Young adult man paying bills on coffee table

More millennials are living at home

Do you live at home with your parents? You’re not alone.

Nearly one in three young adults live at home with the parents, according to a new report from Pew Research Center. That means that for the first time in modern history, more 18 to 34-year-olds live with their parents than alone, with roommates, or with partners.

The reason? Often it’s the decline in economic mobility. The cost of living has gone up, but millennial's salaries have remained stagnant since the 1980s. Add in student debt and rising home prices, and it’s no wonder fewer young people are able to afford a home of their own. As the report says, “Given the weak job opportunities facing young adults, living at home was part of the private safety net helping young adults to weather the economic storm.”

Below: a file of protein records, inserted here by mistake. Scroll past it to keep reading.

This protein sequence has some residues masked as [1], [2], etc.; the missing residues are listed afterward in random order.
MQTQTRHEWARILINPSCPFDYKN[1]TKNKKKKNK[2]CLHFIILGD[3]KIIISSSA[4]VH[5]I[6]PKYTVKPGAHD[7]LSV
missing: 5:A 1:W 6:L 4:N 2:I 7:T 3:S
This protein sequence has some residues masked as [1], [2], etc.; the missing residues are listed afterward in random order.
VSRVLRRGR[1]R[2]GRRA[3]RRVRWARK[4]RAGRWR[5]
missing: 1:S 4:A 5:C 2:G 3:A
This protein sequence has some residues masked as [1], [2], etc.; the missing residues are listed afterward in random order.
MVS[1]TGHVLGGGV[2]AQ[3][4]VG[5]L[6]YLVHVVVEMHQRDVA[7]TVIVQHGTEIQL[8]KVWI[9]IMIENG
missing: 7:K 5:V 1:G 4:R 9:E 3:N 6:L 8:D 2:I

But relationships are changing, too. The median age for first marriages is increasing. And a quarter of young adults may never marry. Young people are “concentrating more on school, careers and work and less focused on forming new families, spouses or partners and children,” says lead researched Richard Fry.

Read the report here.

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